Zurich and Barrier Networks partner to Offer Enterprise Cyber Risk Assessments

Barrier Networks, a Cybersecurity Managed Service Provider, has announced it has entered into a new partnership with Zurich Resilience Solutions, part of Zurich UK, to help businesses improve their cyber resilience.

Zurich Resilience Solutions (ZRS) provides underwriting assurance to underwriters to help them better understand cyber risk and exposures of client environments, as well as cyber risk and resilience advisory services to clients to improve cyber resilience. Barrier compliments ZRS internal cyber risk advisory services, offering technical expertise and services including penetration testing, managed cybersecurity services, assessment and consulting.

The partnership will not only focus on enterprise security, but it will also cater to organisations running Operational Technology in critical industrial environments. These organisations have come under increased threat from cybercrime recently, and Barrier Networks and Zurich will help meet these needs by helping them reduce the risk of data breaches that could be caused by unidentified cybersecurity issues.

“We are delighted to be working with such an established cyber insurance player as Zurich. Cybersecurity is an enormous task for most businesses and very few have the resources to manage it alone. Our partnership will help organisations overcome this challenge as we help them improve their security and tackle key issues to meet critical cyber insurance requirements. No organisation can gamble with their cyber defences today, and through our partnership we will be arming more businesses with the skills and expertise they need to stay secure,” said Ian McGowan, Managing Director of Barrier Networks.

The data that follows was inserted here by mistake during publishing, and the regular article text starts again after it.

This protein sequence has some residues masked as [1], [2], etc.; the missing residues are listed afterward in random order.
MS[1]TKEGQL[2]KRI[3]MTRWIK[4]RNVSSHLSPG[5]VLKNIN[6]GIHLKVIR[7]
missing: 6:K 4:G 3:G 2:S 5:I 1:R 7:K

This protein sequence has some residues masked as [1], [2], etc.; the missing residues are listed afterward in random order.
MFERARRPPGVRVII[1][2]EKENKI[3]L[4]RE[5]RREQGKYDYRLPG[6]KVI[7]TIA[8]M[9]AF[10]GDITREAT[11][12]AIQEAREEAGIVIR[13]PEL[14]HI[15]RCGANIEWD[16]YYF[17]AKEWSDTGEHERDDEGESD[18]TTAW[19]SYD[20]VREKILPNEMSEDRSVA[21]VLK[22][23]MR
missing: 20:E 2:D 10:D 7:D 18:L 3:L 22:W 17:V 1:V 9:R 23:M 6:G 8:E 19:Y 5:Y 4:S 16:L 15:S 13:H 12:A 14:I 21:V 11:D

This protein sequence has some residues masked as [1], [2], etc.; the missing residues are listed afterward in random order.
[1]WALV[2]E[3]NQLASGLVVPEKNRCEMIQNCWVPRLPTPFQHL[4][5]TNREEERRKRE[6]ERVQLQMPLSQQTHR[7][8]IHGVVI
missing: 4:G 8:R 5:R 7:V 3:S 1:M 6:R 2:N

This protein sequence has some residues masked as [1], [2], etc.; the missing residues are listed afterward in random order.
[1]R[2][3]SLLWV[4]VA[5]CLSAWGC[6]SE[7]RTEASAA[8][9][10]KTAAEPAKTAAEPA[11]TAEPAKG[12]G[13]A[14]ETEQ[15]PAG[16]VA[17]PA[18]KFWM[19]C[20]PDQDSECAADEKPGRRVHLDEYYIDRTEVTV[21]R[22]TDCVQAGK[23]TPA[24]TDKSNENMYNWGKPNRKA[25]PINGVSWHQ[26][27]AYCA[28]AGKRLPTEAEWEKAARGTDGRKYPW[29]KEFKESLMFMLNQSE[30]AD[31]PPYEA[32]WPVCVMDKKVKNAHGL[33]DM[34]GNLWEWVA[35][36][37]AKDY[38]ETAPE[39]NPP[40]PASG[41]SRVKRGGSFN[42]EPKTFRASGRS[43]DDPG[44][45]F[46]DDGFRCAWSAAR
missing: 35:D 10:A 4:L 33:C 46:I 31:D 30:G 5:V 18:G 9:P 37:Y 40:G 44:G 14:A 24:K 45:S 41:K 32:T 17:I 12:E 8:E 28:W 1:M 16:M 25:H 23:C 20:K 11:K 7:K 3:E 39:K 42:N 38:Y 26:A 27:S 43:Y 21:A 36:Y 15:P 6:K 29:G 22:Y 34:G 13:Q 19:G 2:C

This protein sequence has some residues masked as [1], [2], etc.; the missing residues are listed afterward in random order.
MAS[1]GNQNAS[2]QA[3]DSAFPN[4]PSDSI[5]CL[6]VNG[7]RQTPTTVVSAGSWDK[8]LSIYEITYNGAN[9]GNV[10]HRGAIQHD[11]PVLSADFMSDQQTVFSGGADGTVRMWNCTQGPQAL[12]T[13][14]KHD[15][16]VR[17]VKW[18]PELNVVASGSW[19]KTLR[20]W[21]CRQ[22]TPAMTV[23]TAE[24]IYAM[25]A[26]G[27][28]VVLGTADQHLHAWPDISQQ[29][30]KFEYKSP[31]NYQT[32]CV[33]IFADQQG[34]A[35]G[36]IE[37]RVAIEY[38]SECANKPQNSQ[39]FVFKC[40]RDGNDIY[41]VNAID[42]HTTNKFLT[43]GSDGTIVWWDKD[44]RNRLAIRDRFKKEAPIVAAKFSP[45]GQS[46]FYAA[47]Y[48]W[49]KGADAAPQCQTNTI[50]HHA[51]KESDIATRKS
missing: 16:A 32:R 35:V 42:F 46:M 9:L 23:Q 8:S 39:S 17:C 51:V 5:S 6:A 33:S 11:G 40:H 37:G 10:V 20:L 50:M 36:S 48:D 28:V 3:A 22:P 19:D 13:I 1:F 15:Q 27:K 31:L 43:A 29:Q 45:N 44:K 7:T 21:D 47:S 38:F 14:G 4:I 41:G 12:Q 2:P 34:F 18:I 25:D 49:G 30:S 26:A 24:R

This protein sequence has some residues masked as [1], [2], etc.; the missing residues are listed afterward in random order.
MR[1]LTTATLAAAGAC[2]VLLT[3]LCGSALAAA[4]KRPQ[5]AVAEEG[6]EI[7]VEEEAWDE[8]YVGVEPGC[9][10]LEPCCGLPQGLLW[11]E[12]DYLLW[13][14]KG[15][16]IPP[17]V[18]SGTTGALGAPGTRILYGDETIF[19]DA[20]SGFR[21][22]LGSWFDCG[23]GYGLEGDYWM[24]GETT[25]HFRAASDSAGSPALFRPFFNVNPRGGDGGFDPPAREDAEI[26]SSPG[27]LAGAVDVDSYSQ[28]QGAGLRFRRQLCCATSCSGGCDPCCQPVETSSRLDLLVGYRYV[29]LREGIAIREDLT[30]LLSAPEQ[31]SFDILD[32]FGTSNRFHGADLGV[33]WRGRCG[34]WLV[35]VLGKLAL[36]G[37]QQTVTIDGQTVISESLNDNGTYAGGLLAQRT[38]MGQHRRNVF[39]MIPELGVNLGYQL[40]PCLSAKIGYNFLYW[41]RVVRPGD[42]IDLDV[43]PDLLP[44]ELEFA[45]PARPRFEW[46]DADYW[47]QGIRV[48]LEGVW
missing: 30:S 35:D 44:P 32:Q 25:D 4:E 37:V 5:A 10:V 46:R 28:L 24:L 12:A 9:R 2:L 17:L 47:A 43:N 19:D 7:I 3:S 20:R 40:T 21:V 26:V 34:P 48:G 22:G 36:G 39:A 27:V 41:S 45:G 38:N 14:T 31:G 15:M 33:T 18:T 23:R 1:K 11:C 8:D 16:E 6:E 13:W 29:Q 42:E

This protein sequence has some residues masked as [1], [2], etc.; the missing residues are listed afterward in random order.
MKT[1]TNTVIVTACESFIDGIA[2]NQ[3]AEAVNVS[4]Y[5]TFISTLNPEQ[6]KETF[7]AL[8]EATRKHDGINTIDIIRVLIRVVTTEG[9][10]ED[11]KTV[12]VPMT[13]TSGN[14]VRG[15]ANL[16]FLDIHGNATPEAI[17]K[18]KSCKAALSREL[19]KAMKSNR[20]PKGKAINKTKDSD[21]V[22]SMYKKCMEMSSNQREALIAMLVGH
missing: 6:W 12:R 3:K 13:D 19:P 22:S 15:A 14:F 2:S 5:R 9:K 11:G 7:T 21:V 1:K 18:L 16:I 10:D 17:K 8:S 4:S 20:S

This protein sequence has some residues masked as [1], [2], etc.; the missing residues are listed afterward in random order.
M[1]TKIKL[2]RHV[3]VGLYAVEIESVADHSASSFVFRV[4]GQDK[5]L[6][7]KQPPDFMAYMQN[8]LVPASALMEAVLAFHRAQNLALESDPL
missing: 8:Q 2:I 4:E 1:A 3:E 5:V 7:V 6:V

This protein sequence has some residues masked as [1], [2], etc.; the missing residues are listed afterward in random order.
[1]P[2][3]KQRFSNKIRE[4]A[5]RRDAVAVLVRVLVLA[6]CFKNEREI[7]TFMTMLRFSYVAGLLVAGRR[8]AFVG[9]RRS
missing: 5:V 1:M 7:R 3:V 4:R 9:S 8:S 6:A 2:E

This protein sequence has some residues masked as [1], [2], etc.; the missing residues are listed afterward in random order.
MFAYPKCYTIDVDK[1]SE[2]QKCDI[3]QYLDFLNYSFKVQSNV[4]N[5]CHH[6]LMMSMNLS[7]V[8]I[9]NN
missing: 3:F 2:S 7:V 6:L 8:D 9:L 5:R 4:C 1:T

Arunava Banerjee, Cyber Risk Consulting Lead, Zurich Resilience Solutions, said: “This partnership will further strengthen the suite of cyber risk advisory services we offer to customers.  Cyber risk is a critical threat facing companies of all sizes. By strengthening their cyber defences, we can help businesses to both reduce their exposure to attacks and better navigate the present hard market for insurance cover.”

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DomainTools Launches Global Partner Program to Bring Best-in-Class Internet Intelligence and Threat Hunting Capabilities to Enterprise Security Teams

DomainTools, the leader for Internet intelligence, today launched its Global Partner Program led by Tim Durant, the recently appointed Vice President, Global Channels and Alliances. 

Threat intelligence plays an increasing role in the Security Operations Center (SOC) as security teams struggle to cope with the rising threat landscape. The DomainTools Global Partner Program features the company’s best-in-class threat intelligence solutions, providing channel partners with the tools needed to help enterprise security teams proactively detect emerging threats and attackers lurking in their networks. 

According to Chris Nelson, Chief Revenue Officer at DomainTools, “We’re thrilled that Tim Durant has joined our executive team and to launch our new Global Partner Program. Tim brings more than 15 years of experience creating high-impact programs that build revenue through new partners, products/services and routes to market on a global scale. The channel is one of the key growth drivers for DomainTools and we’re excited for Tim to spearhead our channel strategy and growth, and to reinforce our commitment as a channel-first organization.” 

“Having worked with DomainTools since 2019, it’s great to see them bolster their commitment and investment into their channel business and partnerships like ours,” said Phil Higgins, CEO at Brookcourt Solutions, a leading UK-based IT services provider. “The data and products from DomainTools have allowed us to meaningfully enhance the security postures of dozens of firms. We look forward to building many further opportunities with DomainTools as a trusted partner.” 

The DomainTools Global Partner Program will expand existing channel relationships as well as build new partnerships across the globe. It offers a wide range of benefits to channel partners, including generous and simple margin structure for new and renewal business, access to in depth training, online deal registration, and joint promotional programs.